Is it time you ditched your pricey pension plan for a DIY investing platform that may save you thousands over the years?

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Investors are using the lockdown to haul their pension savings out of expensive old-style plans – and move the money to low-cost fund supermarkets instead. 

Interactive Investor, the low-cost provider, says four of the top five most common transfers into its pension account this year have been from insurance company brands that are typically more expensive. 

It says investors have moved money out of Aviva, Scottish Widows, Standard Life and Aegon pensions into its self-invested personal pension (Sipp) plan, where you are in full control of how your savings are invested and can select from thousands of funds and shares. 

© Provided by This Is Money Spring clean: Investors are using the lockdown to haul their pension savings out of expensive old-style plans ¿ and move the money to low-cost fund supermarkets instead

The only more common ‘transfer in’ was from major rival Hargreaves Lansdown, which is the most popular fund supermarket for pensions and Isa savers but not always the cheapest. 

Other popular low-cost pension providers that accept money from old plans include AJ Bell and Fidelity International. 

Richard Wilson, chief executive of Interactive Investor, says a lot of the pension money flowing into low-cost fund supermarket-style plans is coming from old workplace schemes that customers set up years ago and had only just got around to sorting out. 

‘Many of the major pension and life companies hope their customers won’t notice they are being quietly ripped off, and best of all, when they change jobs they will leave their pension behind and forget about it,’ he says. 

The stock market gyrations caused by coronavirus panic and lockdown have created a wave of interest in investing, with reports of many more accounts being opened with big brokers. 

Sipps enable investors to pick and choose from a variety of different investment funds, shares and other assets – all of which are put in a tax-free pension wrapper. 

© Provided by This Is Money

This do-it-yourself approach of planning for retirement has become increasingly popular in recent times – helped by improved technology enabling investors to trade easily online using websites that show what your pension pot is doing.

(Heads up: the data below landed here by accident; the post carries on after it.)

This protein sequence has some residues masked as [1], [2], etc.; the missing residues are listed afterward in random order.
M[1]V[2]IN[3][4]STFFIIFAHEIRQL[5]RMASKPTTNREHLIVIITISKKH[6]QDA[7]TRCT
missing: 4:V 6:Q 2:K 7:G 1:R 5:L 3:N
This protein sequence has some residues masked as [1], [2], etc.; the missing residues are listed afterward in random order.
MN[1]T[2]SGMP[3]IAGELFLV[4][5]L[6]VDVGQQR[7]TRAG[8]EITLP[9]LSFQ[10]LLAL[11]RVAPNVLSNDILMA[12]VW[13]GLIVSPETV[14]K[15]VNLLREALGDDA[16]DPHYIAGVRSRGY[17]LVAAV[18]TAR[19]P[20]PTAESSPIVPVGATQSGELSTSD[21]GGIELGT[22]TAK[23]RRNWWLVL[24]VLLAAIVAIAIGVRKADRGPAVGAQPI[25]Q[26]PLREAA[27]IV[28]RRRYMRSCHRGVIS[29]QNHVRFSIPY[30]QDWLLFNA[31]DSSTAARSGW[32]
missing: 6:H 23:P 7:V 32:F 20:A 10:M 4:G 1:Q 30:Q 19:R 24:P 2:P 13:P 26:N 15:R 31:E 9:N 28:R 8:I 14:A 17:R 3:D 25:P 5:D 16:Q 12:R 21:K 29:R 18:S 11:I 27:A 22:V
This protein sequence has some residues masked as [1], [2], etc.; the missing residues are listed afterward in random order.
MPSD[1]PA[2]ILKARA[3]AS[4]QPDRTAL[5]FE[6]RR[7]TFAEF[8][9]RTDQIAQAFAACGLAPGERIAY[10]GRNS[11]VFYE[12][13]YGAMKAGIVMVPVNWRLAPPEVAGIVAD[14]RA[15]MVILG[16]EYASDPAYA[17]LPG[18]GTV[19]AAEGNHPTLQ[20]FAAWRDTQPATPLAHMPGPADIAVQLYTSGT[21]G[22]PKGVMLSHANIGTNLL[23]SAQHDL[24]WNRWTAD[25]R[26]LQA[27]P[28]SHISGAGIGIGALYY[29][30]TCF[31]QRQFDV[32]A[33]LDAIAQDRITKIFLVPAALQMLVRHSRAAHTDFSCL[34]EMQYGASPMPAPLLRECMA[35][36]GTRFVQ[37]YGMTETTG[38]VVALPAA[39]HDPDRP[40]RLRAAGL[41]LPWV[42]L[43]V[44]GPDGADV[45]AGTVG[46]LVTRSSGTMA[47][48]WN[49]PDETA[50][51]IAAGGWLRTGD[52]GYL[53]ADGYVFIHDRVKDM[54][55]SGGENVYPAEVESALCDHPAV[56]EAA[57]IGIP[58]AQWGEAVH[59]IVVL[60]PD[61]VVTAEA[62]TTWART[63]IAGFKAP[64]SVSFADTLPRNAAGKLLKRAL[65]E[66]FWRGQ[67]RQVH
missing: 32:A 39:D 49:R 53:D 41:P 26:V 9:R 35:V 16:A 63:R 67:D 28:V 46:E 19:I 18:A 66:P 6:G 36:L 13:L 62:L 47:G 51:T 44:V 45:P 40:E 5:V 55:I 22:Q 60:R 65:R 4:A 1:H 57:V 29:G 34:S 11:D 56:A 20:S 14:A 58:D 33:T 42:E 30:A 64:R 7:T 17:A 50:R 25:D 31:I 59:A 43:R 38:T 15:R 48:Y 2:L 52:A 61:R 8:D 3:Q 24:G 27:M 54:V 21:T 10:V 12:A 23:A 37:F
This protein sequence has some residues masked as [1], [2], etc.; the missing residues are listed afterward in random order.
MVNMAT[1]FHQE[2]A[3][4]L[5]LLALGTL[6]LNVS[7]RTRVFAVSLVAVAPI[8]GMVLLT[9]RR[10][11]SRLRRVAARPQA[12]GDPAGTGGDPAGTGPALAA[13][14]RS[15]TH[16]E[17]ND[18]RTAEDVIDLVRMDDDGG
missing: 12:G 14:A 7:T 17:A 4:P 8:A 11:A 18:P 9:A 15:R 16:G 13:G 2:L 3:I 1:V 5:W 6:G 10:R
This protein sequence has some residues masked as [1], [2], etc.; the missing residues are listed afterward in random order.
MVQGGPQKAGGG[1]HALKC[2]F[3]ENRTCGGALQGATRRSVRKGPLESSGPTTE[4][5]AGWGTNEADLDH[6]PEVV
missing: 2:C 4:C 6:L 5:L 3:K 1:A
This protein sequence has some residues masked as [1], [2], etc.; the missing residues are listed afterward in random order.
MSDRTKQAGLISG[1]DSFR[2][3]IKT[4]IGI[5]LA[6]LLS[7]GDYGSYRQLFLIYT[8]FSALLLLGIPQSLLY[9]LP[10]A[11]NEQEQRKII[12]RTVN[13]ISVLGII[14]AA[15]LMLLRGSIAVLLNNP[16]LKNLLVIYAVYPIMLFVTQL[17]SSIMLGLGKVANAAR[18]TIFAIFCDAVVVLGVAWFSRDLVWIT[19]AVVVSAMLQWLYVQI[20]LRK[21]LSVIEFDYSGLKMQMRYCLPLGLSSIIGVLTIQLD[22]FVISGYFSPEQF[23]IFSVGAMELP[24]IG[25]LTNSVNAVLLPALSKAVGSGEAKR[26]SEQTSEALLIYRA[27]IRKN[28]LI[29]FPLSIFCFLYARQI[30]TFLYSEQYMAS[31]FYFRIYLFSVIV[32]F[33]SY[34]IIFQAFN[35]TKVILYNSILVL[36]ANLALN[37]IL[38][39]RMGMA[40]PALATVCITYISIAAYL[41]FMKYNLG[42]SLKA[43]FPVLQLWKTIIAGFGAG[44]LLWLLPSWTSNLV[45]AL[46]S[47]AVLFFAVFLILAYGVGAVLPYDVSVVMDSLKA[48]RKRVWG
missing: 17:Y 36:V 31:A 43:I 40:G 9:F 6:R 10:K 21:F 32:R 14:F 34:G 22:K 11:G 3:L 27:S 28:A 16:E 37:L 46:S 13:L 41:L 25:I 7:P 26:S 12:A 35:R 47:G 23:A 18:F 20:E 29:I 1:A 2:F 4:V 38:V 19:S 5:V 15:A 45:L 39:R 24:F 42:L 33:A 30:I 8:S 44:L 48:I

It has also been given a boost by the pension freedoms that allow you to control your savings pot all the way through retirement, taking out money as you please. 

Holly MacKay, founder of website Boring Money, says: ‘A pension can be a murky thing – and increased expectations in clarity and information on what is inside a retirement pot has helped to fuel the growing interest in Sipps. 

As part of this new approach investors are also looking under the bonnet at all the different charges levied.’ 

Many older-style plans come with high charges attached that now look out of date. They also typically have old-fashioned technology that makes it difficult to keep track of performance.  

© Provided by Daily Mail Sipps enable investors to pick and choose from a variety of different investment funds, shares and other assets ¿ all of which are put in a tax-free pension wrapper

If you want to switch to a cheaper deal, be careful how you choose which provider to go with. Financial consultancy firm The Lang Cat points out comparisons are not always easy because it depends on how much you have in the pension pot as well as how you want to manage your money – for example, the number of trades you make each month. 

There are also set-up costs and ongoing fees to consider when you start drawing on the pension. For example, Interactive Investor charges a £10-a-month ‘drawdown fee’ to dip into your pension but Hargreaves Lansdown does not. So do your research thoroughly. 

Consolidating lots of different pots into one single self-invested personal pension is another major appeal of the Sipp concept – making your retirement nest egg easier to monitor and manage. 

Those with a niggling feeling that they might have some money tucked away in a long-lost pension plan that could be put into a Sipp might go in search of it at findpensioncontacts.service.gov.uk.